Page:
How Brant Calder Successfully Sells His Own WordPress Plugins

How Brant Calder Successfully Sells His Own WordPress Plugins

When someone uses the phrase “selling WordPress plugins” they usually mean the typical business model of developing a product, marketing it to potential customers and then selling licenses and downloads of the plugin for fun and profit.

WordPress developer Brant Calder thinks the same way but then he takes things in a different direction. Brant builds his WordPress plugins and then, after doing some early marketing and sales groundwork, sells the entire business on the popular web site marketplace Flippa.

Brant has repeated this process successfully four times in the last year and a half. He was willing to answer some of my questions about his work, the ups and downs of development and how he feels after making a big sale but having to leave his work behind.

Questions for the Developer

Let’s start from the beginning. How did you come up with this plan of building WordPress plugins like Sliced Invoices and then selling them early in their sales life?

The ‘plan’ was never really the plan! I’d been building WordPress websites for about 7 or 8 years and was getting a little bored with building clients sites and thought there might be a better way to earn a few dollars.

I was looking more at earning a semi-passive income by building the plugin and then selling the extensions for the plugin on an ongoing basis. There was never the intention to sell it.

Sales steadily increased over the 6 months that I had it, but time commitments, family and life in general kind of dictated that I wouldn’t be able to properly support the plugin and continue with it’s development. So I was basically pushed into selling, but it was the right choice in the end.

Sliced Invoices
Sliced Invoices

How do you decide on what to build next? Have there been any plugins you started but gave up on before finishing?

Sliced Invoices was something that came from a need that I had. I was doing freelance work and needed to invoice clients. I’d tried specialized SaaS applications and other WordPress plugins but nothing really fit my needs. I’d never built a plugin before so thought I would give it a crack myself.

Project management was another thing that I often used and needed, so that is where UpStream came from.

There was no real rhyme or reason behind Listings WP and Auto Listings, they were built because I thought they might do well and there might be a market for them.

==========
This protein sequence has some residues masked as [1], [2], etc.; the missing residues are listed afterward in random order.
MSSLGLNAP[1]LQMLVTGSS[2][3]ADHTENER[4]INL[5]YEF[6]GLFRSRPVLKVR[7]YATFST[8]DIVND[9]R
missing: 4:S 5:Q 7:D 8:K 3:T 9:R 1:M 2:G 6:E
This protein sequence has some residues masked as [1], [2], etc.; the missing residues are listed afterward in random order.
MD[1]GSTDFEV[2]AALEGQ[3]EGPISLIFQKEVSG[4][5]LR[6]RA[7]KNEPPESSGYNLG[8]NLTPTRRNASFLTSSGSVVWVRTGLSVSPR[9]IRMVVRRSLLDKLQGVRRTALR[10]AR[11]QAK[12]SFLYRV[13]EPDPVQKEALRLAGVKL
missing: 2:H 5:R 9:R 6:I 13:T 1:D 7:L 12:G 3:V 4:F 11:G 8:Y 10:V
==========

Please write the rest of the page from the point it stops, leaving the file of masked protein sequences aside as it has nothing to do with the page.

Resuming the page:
UpStream
UpStream

Can you briefly walk through the development ups and downs of your four plugins: Sliced Invoices, Listings WP, Auto Listings and UpStream.

Sliced Invoices had the most ups and downs as I had never built a plugin and was still learning. Looking back there would be lots of things I would change, but at the time I didn’t really know better.

Each plugin seemed to get a bit easier to build, as would be expected, but there were no real major hurdles from memory. Finding the time to build them was probably the hardest part. With a full time job and a family, there were a lot of late nights!

Sliced Invoices is your largest success story so far. What was the auction and sales experience of that plugin like? Did the transition to the new owner present any interesting challenges?

It was bloody scary! Bidding was pretty slow to start with and I had the reserve set at $24k, which wasn’t disclosed at this stage.

I had some offers of $20k and $30k and almost sold it for that. There were many discussions with my wife about what to do, but eventually decided to let the auction run it’s course, which was all pretty exciting towards the end of it.

The eventual winner actually pulled out as he couldn’t get the funds together, so I offered it to the next highest bidder for his final bid amount and that is what it sold for.

Everything went really smoothly after that, the buyer was a nice guy and we still occasionally have a chat to see how things are going.

Listings WP
Listings WP

I’ve noticed you’ll do some marketing and sales work for each plugin before listing it for sale. Do you think that’s a requirement to get any interest from buyers or do you do that to see if the plugin is maybe worth keeping for yourself?

It’s a bit of both. It is to see how the plugin goes but also to sell as a package type deal with everything ready to go, which I think helps.

Do you ever suffer from seller’s remorse immediately after one of these auctions completes? How about further down the line after the sale has gone through and it’s running under new ownership?

Yeah, Sliced Invoices is really the only one I get seller’s remorse for. That was the one I spent the most time on and put the most effort into. I’m pretty proud of all the glowing reviews for it, but at the same time I was also pretty happy to take the money and run at the time!

Auto Listings
Auto Listings

What’s coming up next for you? More plugins to sell or something else?

I’m giving the plugins a rest for a while as I’ve recently launched a new freelance marketplace in Australia called uSite Australia. It’s built on WordPress though so I haven’t given that away entirely.

But most of my spare time and focus will be spent on the development and marketing of uSite.

Learn More

Big thanks to Brant for answering my questions about his plugins and their sales. You can follow Brant’s Flippa profile to see if he ever gets back in the game in the future with more plugins to sell.

Here are direct links to all of his past auctions. I think there’s a lot to be learned from just browsing through these listings:

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